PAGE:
Apple's Federighi and Joswiak talk privacy, Siri, Universal Control and more
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The continued tradition of Apple SVP of software engineering Craig Federighi and VP of product marketing Greg Joswiak sitting down with John Gruber continues in 2021, with discussions about what Apple launched during WWDC 2021, privacy, on-device Siri processing, and the creation of Universal Control
In a special edition of Daring Fireball's "The Talk Show," the conversion takes place remotely, with Federighi and Joswiak located at Apple Park. While other interviews are quite tightly controlled, the lengthy interview with the executives is considerably looser in structure and much longer, allowing the pair to enthuse about the announced features and development.
Uploaded to YouTube on Friday, the hour and a half show has the two executives covering many different elements brought up during the keynote and throughout the WWDC week.
The first subject brought up was privacy, which is a major focal point for Apple's work. After bringing up how Apple has spent decades putting design first and being proven right with high sales to consumers while the rest of the industry didn't have the same focus, Gruber asks if the privacy push by Apple ahead of the rest of the industry is the same sort of thing.
According to Greg Joswiak in raising previously suggested observations, "[Apple] has been saying for quite some time that privacy is a fundamental human right, and we have been building it into our products, we have been designing it into our architectures long before it was popular, because it was the right thing to do."
He continued "This wasn't something that we just, you know, scotch tape on the side. This is deeply woven into our systems and our architectures, and now that privacy happens to be more important to customers, well that's great. I mean, we encourage that. Customers should care about their privacy, but this is something for us that's much bigger than trying to be popular."
Performing Siri processing on the device is more than a privacy feature, as Apple's digital assistant using onboard processing provides speed and other benefits over existing processing systems.
"The speed is awesome," starts Federighi. "We're all living on it, obviously, and it is remarkable. Yeah, it's, not only do you not have to care if you're on the network for those kinds of requests, but the responsiveness is a huge win."
"And that's generally true with on-device machine learning," Federighi adds. "You don't want to deal with is my network flaky, how's my connection right now, you want it to work wherever. These are mobile devices, right, you want them to work well wherever you are, and getting Siri to be local in this way is fantastic for the user experience."
Federighi mentions how the last two years where "if you listen to Siri's neural text to speech like this incredibly high quality voice. It felt like a moon shot a couple years ago to do that locally. To not have to send what you wanted to say to a server to synthesize it to that quality level."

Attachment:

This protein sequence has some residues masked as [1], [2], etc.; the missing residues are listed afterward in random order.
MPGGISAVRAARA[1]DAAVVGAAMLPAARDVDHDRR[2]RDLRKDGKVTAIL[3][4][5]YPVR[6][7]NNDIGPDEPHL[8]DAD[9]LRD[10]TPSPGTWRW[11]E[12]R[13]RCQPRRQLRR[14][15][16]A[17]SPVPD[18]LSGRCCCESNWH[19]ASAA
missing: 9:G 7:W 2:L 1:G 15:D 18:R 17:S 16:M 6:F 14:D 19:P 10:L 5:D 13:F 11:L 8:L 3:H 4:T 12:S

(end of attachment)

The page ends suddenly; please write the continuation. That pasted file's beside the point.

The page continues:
Moving to using on-device processing to deal with the front-end of a request has "been just an incredible leap forward in the last year. So it's really exciting where we're going with on-device learning for sure."
In discussions on iPadOS 15, the standout feature of Universal Control was raised, which allows a Mac's keyboard and mouse to control a nearby iPad and to handle the movement of files between devices as seamlessly as possible.
On the subject of the length of its development, Federighi starts by offering "I do think it's one of those things where, for some extent we have been working on it for 10 years, because the foundation that we've been building, that it's built on, all those pieces, a lot of threads got pulled together to then finally realize that experience."
Federighi continued "With all the Continuity experiences, the fact that our devices generally are signed into your account, know about each other, that they're, via Bluetooth low energy can talk to each other. The fact with peer-to-peer Wi-Fi we can quickly establish a high-speed Wi-Fi link between your devices. You know, this is something we did for AirDrop years ago, and had that as a foundation."
"But then you need the iPad, of course, to actually support a trackpad in order to make this meaningful, right, so that set the stage. Once we had all of those pieces, we knew that we wanted it to be a zero setup experience, right, that if you're going to do something like this, if there was this friction where let me bring up System Preferences and lay out my stuff' you know, then you're probably not going to do it a lot of the time."
Apple evaluated "lots of crazy ideas" about using ultrasonics to locate where devices were, but it was an "intuitive leap" according to the SVP to realize the user knows where the other devices are relative to each other. "You're going to move the cursor towards the iPad. You're telling us something when you do that. Can we take advantage of that and go Okay' and then give you this indication that says we think you might be trying to do this, are you?' and take advantage of the visual language we built in iPad to reflect that and to make a really natural way to say, like, pull it through.
To Federighi, this results in something that seems like "the most natural way to perform the operation in the first place."
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